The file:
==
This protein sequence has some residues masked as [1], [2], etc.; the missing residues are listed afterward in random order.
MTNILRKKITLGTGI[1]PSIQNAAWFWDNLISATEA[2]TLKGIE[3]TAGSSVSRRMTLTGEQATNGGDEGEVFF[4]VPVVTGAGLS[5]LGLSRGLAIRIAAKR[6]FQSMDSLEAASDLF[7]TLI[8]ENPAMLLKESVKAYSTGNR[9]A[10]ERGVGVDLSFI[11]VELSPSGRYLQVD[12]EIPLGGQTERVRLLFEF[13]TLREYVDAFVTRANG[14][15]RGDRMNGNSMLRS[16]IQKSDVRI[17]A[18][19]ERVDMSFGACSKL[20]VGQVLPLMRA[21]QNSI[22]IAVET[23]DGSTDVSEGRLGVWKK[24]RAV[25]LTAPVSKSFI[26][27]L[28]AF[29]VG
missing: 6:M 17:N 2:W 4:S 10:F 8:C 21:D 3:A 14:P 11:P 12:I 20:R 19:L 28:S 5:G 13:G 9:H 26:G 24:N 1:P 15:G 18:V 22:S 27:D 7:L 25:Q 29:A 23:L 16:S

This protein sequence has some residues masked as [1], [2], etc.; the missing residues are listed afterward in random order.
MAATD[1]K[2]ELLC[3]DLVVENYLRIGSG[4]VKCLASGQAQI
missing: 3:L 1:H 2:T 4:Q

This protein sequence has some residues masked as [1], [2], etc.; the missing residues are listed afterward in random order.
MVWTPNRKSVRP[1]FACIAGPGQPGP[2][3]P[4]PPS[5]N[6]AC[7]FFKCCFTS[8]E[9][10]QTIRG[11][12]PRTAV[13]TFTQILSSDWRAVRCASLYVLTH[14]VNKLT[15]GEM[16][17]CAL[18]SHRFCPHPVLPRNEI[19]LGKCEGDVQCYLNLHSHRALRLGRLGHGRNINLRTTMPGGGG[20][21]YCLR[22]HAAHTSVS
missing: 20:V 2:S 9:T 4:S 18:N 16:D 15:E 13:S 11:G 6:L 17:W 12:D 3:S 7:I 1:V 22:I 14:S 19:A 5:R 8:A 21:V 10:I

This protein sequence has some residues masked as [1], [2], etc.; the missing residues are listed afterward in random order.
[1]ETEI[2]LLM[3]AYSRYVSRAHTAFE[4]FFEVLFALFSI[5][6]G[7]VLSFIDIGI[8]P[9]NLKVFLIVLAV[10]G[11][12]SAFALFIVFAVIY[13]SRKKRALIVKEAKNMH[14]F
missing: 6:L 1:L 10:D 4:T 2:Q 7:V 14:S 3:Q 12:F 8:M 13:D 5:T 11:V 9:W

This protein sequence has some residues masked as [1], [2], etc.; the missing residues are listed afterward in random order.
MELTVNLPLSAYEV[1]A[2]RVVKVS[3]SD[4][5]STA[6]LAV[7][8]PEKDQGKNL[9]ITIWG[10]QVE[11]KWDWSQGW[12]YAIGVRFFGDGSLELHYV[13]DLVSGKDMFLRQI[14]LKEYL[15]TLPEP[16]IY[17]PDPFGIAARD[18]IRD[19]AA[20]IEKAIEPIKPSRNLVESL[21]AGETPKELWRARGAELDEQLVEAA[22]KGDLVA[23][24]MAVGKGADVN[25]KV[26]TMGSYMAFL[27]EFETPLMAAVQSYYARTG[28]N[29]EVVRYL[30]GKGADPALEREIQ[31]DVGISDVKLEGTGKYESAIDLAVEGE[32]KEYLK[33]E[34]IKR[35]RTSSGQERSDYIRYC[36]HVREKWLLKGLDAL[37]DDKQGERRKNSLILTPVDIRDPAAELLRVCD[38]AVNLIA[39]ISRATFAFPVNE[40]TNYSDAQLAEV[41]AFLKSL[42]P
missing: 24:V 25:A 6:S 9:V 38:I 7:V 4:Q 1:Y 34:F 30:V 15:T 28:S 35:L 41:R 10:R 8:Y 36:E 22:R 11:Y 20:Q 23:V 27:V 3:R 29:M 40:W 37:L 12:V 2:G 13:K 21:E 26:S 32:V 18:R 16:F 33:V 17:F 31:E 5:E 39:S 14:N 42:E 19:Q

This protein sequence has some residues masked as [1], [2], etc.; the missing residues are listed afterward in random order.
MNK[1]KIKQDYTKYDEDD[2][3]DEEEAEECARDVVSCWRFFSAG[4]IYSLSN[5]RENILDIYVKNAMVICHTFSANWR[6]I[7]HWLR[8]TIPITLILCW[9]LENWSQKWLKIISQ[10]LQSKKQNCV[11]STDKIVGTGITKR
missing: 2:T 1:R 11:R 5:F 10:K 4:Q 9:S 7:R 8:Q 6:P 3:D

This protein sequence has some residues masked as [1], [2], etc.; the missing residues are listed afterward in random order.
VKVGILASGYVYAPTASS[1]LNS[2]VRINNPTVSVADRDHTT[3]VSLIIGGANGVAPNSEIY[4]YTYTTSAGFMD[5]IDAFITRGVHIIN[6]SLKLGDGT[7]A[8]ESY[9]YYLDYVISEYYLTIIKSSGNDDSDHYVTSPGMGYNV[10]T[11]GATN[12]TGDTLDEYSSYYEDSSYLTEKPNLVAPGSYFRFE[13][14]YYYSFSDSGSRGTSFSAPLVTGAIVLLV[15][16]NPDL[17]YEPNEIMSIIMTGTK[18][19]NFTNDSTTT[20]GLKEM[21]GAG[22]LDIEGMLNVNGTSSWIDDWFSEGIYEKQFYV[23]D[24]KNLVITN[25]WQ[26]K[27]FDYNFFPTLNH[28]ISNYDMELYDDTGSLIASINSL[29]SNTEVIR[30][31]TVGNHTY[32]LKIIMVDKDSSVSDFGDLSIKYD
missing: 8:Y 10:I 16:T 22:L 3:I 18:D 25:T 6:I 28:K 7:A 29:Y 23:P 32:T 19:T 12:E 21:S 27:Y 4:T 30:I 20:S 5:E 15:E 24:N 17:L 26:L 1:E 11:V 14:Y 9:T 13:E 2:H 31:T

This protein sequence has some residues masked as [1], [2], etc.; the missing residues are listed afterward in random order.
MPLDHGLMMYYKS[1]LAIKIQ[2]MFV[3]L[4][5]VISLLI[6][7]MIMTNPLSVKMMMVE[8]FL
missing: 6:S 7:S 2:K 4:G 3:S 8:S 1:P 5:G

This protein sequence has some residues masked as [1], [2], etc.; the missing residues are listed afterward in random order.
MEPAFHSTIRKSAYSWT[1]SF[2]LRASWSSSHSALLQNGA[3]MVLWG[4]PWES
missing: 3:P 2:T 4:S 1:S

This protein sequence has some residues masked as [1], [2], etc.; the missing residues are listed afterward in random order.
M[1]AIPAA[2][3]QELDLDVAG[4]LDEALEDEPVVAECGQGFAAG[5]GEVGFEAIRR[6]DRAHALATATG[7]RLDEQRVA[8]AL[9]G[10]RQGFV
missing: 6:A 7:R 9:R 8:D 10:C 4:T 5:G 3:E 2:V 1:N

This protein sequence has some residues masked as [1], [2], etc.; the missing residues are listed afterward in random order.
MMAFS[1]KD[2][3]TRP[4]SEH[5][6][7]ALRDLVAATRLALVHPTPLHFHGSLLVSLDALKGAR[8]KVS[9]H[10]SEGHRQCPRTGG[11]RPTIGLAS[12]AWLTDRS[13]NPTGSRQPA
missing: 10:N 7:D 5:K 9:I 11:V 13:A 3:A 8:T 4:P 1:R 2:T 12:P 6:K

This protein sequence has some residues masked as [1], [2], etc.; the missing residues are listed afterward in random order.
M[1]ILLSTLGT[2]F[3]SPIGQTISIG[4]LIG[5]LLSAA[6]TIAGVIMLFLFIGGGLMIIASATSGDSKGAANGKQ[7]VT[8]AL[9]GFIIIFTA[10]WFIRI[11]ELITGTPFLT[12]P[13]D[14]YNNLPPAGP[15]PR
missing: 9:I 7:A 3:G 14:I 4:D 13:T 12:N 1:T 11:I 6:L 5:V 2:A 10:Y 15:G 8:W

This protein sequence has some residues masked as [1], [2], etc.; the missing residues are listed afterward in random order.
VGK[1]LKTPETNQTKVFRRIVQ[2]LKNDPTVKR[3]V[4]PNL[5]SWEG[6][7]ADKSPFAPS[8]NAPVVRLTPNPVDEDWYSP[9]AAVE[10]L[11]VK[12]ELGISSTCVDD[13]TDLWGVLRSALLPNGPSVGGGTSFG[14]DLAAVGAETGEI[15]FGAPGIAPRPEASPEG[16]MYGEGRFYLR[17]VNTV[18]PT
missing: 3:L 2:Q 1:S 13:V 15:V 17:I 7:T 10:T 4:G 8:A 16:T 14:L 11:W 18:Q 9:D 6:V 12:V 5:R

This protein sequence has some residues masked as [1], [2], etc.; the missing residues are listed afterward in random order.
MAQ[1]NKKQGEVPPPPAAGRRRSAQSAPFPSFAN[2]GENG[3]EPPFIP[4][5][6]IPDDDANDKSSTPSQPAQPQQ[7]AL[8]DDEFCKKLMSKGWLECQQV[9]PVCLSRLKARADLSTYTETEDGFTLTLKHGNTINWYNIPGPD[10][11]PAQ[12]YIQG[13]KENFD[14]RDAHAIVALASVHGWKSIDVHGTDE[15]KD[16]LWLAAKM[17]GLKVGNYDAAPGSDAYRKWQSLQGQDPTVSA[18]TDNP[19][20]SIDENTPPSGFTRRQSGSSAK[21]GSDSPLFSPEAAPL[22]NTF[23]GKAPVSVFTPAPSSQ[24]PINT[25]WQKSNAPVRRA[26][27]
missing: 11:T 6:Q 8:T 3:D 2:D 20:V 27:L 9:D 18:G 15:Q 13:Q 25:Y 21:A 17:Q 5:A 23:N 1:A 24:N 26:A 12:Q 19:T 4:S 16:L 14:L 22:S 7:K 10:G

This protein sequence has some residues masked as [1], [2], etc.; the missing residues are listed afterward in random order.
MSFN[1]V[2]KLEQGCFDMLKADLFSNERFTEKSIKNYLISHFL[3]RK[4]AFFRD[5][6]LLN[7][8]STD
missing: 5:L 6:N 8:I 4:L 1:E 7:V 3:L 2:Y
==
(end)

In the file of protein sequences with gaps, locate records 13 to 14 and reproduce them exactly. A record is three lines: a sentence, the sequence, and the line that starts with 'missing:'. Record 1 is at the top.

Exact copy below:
This protein sequence has some residues masked as [1], [2], etc.; the missing residues are listed afterward in random order.
VGK[1]LKTPETNQTKVFRRIVQ[2]LKNDPTVKR[3]V[4]PNL[5]SWEG[6][7]ADKSPFAPS[8]NAPVVRLTPNPVDEDWYSP[9]AAVE[10]L[11]VK[12]ELGISSTCVDD[13]TDLWGVLRSALLPNGPSVGGGTSFG[14]DLAAVGAETGEI[15]FGAPGIAPRPEASPEG[16]MYGEGRFYLR[17]VNTV[18]PT
missing: 3:L 2:Q 1:S 13:V 15:V 17:I 7:T 10:T 4:G 8:A 16:T 14:L 11:W 18:Q 9:D 6:V 12:V 5:R

This protein sequence has some residues masked as [1], [2], etc.; the missing residues are listed afterward in random order.
MAQ[1]NKKQGEVPPPPAAGRRRSAQSAPFPSFAN[2]GENG[3]EPPFIP[4][5][6]IPDDDANDKSSTPSQPAQPQQ[7]AL[8]DDEFCKKLMSKGWLECQQV[9]PVCLSRLKARADLSTYTETEDGFTLTLKHGNTINWYNIPGPD[10][11]PAQ[12]YIQG[13]KENFD[14]RDAHAIVALASVHGWKSIDVHGTDE[15]KD[16]LWLAAKM[17]GLKVGNYDAAPGSDAYRKWQSLQGQDPTVSA[18]TDNP[19][20]SIDENTPPSGFTRRQSGSSAK[21]GSDSPLFSPEAAPL[22]NTF[23]GKAPVSVFTPAPSSQ[24]PINT[25]WQKSNAPVRRA[26][27]
missing: 11:T 6:Q 8:T 3:D 2:D 20:V 27:L 9:D 18:G 15:Q 13:Q 25:Y 21:A 17:Q 5:A 23:N 1:A 24:N 26:A 12:Q 19:T 4:S 16:L 14:L 22:S 7:K 10:G